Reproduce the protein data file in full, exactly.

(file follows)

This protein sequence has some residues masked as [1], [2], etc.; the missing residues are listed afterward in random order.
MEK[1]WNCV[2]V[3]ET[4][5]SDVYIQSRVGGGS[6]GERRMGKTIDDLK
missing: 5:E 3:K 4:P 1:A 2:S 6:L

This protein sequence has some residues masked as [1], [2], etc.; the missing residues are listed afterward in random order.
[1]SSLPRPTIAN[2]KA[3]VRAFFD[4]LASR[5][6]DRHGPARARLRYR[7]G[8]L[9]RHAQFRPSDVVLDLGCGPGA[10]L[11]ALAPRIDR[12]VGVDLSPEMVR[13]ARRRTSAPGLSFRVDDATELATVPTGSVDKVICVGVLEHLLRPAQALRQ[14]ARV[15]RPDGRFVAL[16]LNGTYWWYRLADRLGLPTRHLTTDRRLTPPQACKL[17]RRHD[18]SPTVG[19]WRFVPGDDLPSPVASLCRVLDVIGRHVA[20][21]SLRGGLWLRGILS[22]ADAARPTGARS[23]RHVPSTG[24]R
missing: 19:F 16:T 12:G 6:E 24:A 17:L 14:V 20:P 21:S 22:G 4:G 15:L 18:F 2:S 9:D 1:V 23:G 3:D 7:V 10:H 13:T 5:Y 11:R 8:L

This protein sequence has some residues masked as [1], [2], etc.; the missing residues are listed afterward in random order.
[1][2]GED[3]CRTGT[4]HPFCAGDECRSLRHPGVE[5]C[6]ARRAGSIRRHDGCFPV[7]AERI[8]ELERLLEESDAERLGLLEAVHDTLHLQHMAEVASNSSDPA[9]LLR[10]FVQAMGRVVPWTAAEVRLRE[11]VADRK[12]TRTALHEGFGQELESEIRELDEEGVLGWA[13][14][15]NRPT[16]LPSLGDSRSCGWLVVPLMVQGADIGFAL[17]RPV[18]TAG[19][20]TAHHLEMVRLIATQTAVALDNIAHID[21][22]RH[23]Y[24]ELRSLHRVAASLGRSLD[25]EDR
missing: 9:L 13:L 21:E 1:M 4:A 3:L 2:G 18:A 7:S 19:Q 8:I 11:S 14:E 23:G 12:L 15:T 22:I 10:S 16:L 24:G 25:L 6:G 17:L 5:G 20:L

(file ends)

This protein sequence has some residues masked as [1], [2], etc.; the missing residues are listed afterward in random order.
MEK[1]WNCV[2]V[3]ET[4][5]SDVYIQSRVGGGS[6]GERRMGKTIDDLK
missing: 5:E 3:K 4:P 1:A 2:S 6:L

This protein sequence has some residues masked as [1], [2], etc.; the missing residues are listed afterward in random order.
[1]SSLPRPTIAN[2]KA[3]VRAFFD[4]LASR[5][6]DRHGPARARLRYR[7]G[8]L[9]RHAQFRPSDVVLDLGCGPGA[10]L[11]ALAPRIDR[12]VGVDLSPEMVR[13]ARRRTSAPGLSFRVDDATELATVPTGSVDKVICVGVLEHLLRPAQALRQ[14]ARV[15]RPDGRFVAL[16]LNGTYWWYRLADRLGLPTRHLTTDRRLTPPQACKL[17]RRHD[18]SPTVG[19]WRFVPGDDLPSPVASLCRVLDVIGRHVA[20][21]SLRGGLWLRGILS[22]ADAARPTGARS[23]RHVPSTG[24]R
missing: 19:F 16:T 12:G 6:E 24:A 17:L 14:V 20:P 21:S 22:G 4:G 15:L 18:F 2:S 9:D 1:V 23:G 3:D 7:V 10:H 13:T 5:Y 11:R 8:L

This protein sequence has some residues masked as [1], [2], etc.; the missing residues are listed afterward in random order.
[1][2]GED[3]CRTGT[4]HPFCAGDECRSLRHPGVE[5]C[6]ARRAGSIRRHDGCFPV[7]AERI[8]ELERLLEESDAERLGLLEAVHDTLHLQHMAEVASNSSDPA[9]LLR[10]FVQAMGRVVPWTAAEVRLRE[11]VADRK[12]TRTALHEGFGQELESEIRELDEEGVLGWA[13][14][15]NRPT[16]LPSLGDSRSCGWLVVPLMVQGADIGFAL[17]RPV[18]TAG[19][20]TAHHLEMVRLIATQTAVALDNIAHID[21][22]RH[23]Y[24]ELRSLHRVAASLGRSLD[25]EDR
missing: 9:L 13:L 21:E 1:M 4:A 3:L 2:G 18:A 7:S 19:Q 8:I 11:S 14:E 23:G 12:L 15:T 22:I 10:S 16:L 24:G 25:L 6:G 17:L 5:G 20:L